Syrian conflict without resolution
The world waits and watches as the Syrian civil war prompts potential international military intervention
When a nation comes to the realization that the world is watching it, something happens that tests the mettle and morale of that land. A phrase that can be used in this instance is “trial by fire.” As Syria hangs in the balance, that trial will test the resolve of the United States of America.
President Barack Obama came out of the White House and stepped into the Rose Garden to make a statement — a statement for a waiting and watching world. All eyes focused on one man with one choice: to make a stand against that which is wrong, or turn a blind eye to injustice.
For a while now, much of the Middle East has turned to America with a mocking voice, considering us hypocrites. In their eyes, we are a Christian nation, yet we practice that which is not Christian. We put our foot down, but the moment it gets stepped on, we quickly take a step back.
According to Dean Shawn Akers of the Helms School of Government, we have come to a point where our word no longer holds weight.
“A lot of the world is questioning our veracity,” Akers said. “They want to know whether we mean what we say and whether we say what we mean.”
When children become comfortable with parents’ lack of discipline, they learn their boundaries, or lack thereof. When we say something, we must act on it.
“In this particular case, the president made a statement a few months ago referring to a red line that put us in a position as a nation to appear weak if you don’t do something, but if you do, you have to ask yourself what the consequences are,” Akers said.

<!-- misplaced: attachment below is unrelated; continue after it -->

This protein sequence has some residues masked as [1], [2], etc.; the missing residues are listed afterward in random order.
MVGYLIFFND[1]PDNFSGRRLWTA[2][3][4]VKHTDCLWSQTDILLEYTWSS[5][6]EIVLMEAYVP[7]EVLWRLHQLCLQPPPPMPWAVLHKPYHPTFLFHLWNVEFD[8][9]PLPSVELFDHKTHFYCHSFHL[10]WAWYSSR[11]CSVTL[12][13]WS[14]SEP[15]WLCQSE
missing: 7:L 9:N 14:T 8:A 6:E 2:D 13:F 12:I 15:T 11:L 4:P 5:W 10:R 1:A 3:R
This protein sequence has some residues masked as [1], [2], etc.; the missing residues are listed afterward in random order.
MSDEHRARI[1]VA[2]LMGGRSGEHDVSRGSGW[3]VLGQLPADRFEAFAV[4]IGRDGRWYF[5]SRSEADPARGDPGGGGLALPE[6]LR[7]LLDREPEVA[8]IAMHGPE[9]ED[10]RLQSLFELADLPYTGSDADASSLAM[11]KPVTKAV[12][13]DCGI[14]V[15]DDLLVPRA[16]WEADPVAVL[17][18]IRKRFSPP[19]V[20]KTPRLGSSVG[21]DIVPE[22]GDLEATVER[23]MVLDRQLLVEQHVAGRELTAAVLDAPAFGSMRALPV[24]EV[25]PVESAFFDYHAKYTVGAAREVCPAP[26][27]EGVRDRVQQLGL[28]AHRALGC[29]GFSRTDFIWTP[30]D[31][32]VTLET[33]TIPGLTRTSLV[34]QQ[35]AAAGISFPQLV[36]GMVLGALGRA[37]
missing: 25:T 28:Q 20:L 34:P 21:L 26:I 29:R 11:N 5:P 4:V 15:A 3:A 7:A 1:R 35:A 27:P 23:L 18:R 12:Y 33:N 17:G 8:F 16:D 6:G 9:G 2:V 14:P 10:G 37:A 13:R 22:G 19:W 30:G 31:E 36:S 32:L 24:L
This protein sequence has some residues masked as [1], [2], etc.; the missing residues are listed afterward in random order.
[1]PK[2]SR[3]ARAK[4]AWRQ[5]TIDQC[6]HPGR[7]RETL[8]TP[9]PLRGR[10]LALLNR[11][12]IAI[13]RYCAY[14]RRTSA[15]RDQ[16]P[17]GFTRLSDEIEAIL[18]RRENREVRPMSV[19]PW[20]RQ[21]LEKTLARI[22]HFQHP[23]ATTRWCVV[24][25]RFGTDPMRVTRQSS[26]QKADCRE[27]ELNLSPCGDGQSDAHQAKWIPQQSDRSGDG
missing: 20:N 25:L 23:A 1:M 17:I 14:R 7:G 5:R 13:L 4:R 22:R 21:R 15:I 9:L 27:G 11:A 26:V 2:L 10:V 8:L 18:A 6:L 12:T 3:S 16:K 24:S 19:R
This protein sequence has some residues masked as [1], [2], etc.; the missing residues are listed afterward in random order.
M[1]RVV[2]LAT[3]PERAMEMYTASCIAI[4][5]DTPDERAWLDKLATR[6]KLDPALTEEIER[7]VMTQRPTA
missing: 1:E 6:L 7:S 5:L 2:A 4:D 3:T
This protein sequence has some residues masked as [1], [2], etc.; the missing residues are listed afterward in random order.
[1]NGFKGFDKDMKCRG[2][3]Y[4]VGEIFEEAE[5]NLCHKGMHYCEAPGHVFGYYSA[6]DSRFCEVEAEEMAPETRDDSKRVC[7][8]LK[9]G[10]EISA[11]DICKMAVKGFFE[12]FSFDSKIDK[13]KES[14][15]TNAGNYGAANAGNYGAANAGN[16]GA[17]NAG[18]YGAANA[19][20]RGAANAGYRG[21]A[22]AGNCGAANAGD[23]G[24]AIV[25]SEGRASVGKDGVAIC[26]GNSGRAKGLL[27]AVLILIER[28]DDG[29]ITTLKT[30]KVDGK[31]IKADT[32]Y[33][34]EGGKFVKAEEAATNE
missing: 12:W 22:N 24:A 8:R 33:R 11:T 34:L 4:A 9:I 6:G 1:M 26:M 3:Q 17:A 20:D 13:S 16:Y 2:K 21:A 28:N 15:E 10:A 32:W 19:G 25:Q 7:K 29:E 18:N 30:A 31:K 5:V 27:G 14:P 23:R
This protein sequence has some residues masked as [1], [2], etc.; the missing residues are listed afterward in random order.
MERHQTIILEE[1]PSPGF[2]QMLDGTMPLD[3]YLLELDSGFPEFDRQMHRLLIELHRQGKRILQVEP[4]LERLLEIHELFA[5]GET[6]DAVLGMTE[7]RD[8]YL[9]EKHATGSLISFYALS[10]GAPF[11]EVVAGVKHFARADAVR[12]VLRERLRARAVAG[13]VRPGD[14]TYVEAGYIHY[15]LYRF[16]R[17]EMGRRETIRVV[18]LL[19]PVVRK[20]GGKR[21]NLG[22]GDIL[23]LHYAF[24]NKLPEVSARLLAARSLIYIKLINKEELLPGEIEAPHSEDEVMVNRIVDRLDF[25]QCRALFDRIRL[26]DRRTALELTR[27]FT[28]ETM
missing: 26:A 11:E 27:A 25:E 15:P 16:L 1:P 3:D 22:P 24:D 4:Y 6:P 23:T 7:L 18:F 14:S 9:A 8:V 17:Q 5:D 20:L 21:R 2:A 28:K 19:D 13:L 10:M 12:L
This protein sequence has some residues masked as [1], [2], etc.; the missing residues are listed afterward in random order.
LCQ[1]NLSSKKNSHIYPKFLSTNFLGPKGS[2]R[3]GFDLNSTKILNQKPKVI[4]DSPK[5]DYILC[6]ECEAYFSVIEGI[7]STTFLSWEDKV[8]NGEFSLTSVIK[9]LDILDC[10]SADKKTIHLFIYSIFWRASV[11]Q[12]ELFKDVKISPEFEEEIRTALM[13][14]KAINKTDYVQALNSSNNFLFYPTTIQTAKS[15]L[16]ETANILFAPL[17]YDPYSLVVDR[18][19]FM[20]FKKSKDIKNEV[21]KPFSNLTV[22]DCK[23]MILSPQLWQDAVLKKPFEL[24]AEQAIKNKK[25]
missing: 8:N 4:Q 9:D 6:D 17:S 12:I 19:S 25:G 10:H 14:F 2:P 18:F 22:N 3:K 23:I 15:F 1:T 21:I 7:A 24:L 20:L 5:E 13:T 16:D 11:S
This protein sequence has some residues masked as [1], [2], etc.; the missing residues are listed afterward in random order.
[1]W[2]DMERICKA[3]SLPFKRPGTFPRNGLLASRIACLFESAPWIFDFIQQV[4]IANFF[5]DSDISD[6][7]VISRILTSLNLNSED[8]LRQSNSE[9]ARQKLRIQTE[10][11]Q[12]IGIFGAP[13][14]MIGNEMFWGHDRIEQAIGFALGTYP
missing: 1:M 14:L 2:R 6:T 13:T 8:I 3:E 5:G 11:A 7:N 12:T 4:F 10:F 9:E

When Obama spoke of a red line against chemical weapons use, he drew a line in the sand. He threw down the gauntlet and dared any foe to cross it. Now that Bashar al-Assad has crossed it with the use of sarin nerve gas, a deadly chemical that kills in minutes, the world waits and watches.
We saw an interesting decision in Britain where the House of Commons denied military action against Syria. British Prime Minister David Cameron warned that future use of chemical weapons in Syria could result in significant destruction.
Watching this unfold, I could not help but wonder if Obama was wise in seeking authorization from Congress. According to Akers, Obama’s consideration in taking this to Congress involves several key components.
First, there are political ramifications, where many in the Obama administration were vocal against Bush concerning Iraq and Afghanistan. Changing their minds in support of one’s view can be a difficult process.
Second, there is the legal aspect. The War Powers Act gives the president 89 days to take military action to defend our interests as a nation.
Third, there is the strategic question, and according to Akers, it constitutes a larger scope.
“If Congress comes out in support of him, then you have a united front,” Akers said. “If Congress comes out against him, he would have to act unilaterally against Congress’ wishes and it again makes the United States look bifurcated and weak in the international community.”
Though other countries continue to speak out against the violence, their lack of action makes the message loud and clear: As long as words are exchanged and bullets are not, no harm is done.
But harm has been done. According to Gregory Korte, reporter for USA Today, Sen. Chris Murphy said that he gagged every time he saw photos of those disfigured by the horrible sarin nerve gas used on civilians.
And so, as the world looks around watching and waiting to see who takes a stand, it is my hope that America raises its hand and says enough is enough. It is my desire that as other countries crouch in their seats, America stands in front of the class and implores fellow nations to stand for mutual moral and ethical values.